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    THORAX LECTURE

    شاطر

    kirkukmed
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    عدد المساهمات : 18
    نقاط : 51
    تاريخ التسجيل : 09/09/2010
    الموقع : www.gooranonline.net.tf

    THORAX LECTURE

    مُساهمة  kirkukmed في الجمعة سبتمبر 17, 2010 2:31 am

    Wink Wink THORAX pirat pirat
    :
    THORACIC WALL
    - Main function: house and protect vital heart and lungs
    - Mobile to accommodate volume changes during respiration
    - Thoracic wall: vertebrae, ribs, sternum, and muscles
    - Superficial  Deep: Skin  superficial fascia  deep fascia  muscles

    Vertebra: (Fig 1.1)
    - Body, pedicle, lamina, transverse process, articular process, spinous process
    - Vertebral foramens – collectively called vertebral canal, houses spinal cord

    Ribs: (Fig 1.2)
    - Head, neck, tubercle, body, angle, costal groove
    - 12 ribs, 7 true, 8-10 false, and 11-12 floating
    - 1st rib: highest, shortest, broadest, and most curved

    Vertebral Column (Fig 1.3)
    - intervertebral disc (joint of symphysis variety???), intervertebral foramen (spinal nerve/blood vessels run here)
    - Rib articulates just superior to corresponding vertebrae (e.g Rib 5 is located b/w T4 and T5)

    Sternum and Other Landmarks (Fig. 1.4)
    - Sternum: manubrium, (sternal angle)- 2nd rib), body, and xiphoid process
    - Costal cartilage (hyaline): connects directly to ribs 1-7, others connect to one above
    - Jugular (suprasternal) notch, sternal angle, clavicle, sternoclavicular joint, acromion, coracoid process

    Skin = protective organ
    - Two layers: external Epidermis and Dermis
    - Dermis (corium) = contains hair follicles, sebaceous glands, sweat glands, small blood vessels, terminal branches of cutaneous nerves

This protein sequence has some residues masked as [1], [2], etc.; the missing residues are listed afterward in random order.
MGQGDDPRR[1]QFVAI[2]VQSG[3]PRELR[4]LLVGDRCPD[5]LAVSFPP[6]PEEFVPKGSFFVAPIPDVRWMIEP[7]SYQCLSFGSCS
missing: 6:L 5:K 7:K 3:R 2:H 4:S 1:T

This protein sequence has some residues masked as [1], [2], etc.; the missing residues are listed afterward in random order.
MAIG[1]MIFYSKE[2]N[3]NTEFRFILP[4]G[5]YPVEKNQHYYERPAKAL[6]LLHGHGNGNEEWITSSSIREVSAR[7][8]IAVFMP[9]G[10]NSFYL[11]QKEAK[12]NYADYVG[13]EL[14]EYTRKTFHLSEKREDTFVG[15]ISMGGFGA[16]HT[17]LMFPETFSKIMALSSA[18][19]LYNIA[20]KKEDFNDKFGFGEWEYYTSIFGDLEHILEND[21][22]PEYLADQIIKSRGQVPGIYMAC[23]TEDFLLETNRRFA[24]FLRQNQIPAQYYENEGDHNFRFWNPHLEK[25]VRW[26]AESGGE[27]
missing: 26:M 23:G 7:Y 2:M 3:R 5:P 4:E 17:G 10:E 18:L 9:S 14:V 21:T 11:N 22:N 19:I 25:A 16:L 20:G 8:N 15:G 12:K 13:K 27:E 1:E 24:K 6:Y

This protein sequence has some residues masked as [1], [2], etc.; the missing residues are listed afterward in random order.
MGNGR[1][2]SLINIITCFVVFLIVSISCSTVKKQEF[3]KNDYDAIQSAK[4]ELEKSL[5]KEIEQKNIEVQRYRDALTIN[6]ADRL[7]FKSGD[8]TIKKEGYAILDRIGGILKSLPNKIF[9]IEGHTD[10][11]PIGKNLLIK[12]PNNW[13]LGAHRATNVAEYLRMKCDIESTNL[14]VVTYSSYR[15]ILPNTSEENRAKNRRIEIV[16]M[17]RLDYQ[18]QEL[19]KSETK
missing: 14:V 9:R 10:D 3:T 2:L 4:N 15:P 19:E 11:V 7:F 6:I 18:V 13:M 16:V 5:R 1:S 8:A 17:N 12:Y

- deep to the skin, Subcutaneous tissue (superficial fascia) contains fat, blood vessels, superficial blood vessels
    - deep to the Subcutaneous tissue, deep fascia envelopes the muscles
    - Retinacula cutis – passes from skin through fat of superficial and deep fascia; attaches skin to deeper parts of the body, BUT allows considerable mobility

    Breasts (Fig 1.7)
    - Mammary Glands, modified sweat glands that by definition lie in superficial fascia, anterior to deep fascia of the pectoralis muscle
    - Retromammary space b/w mammary gland and deep fascia, allows breast to move freely, site of breast implants & cancer, ie not attached to deep fascia of pectoralis
    - Mammary gland is attached to overlying skin via fibrous bands, suspensory ligaments (Cooper’s ligaments) that pass from deep fascia to deep layer of skin
    - Q: Why are breast round?
    - A: Fat lies in compartments bounded by these areolar septa (b/w suspensory ligaments)
    - Nipple (mammary papilla) found at ICS 4, rises from center of pigmented areola, which is rough due to small subcutaneous glands that produce lubrication for the nipple
    - Lactiferous ducts (approx. 15-20 per mammary gland) drain corresponding glandular lobules and then converge and open to the nipple


    Muscles, Nerves, and Vessels
    - Platysma muscle is wide, thin, striated sheet that belongs to the facial expression muscle group; inferior portion lies over the clavicle

    Cutaneous branches of spinal nerves (Fig 1.Cool
    - anterior branches emerge from intercostals spaces just lateral to sternal margin
    - lateral cutaneous branches are larger & course in the superficial fascia
    - lateral cutaneous T2 branch = intercostobrachial nerve, supplies skin and subcutaneous tissue on the back and medial side of the arm
    - Serratus Anterior located laterally/posteriorly, run approx. parallel to ribs, the lateral cutaneous branch crosses through it (Fig 1.9)

    Pectoralis Major fan-shaped muscle, sternocostal head originiating from sternum and ribs and the clavicular head originating from medial half of clavicle; two heads meet at the sternoclavicular joint
    - pectoralis major tendon inserted in humerus, function adduction of humerus
    - lateral pectoral nerve arises from the lateral cord of brachial plexus and then enters the deep surface of the pectoral major muscle
    - medial pectoral nerve arises from the medial cord and supplies the pectoralis minor and part of the major (pierces minor before entering the major sternal head)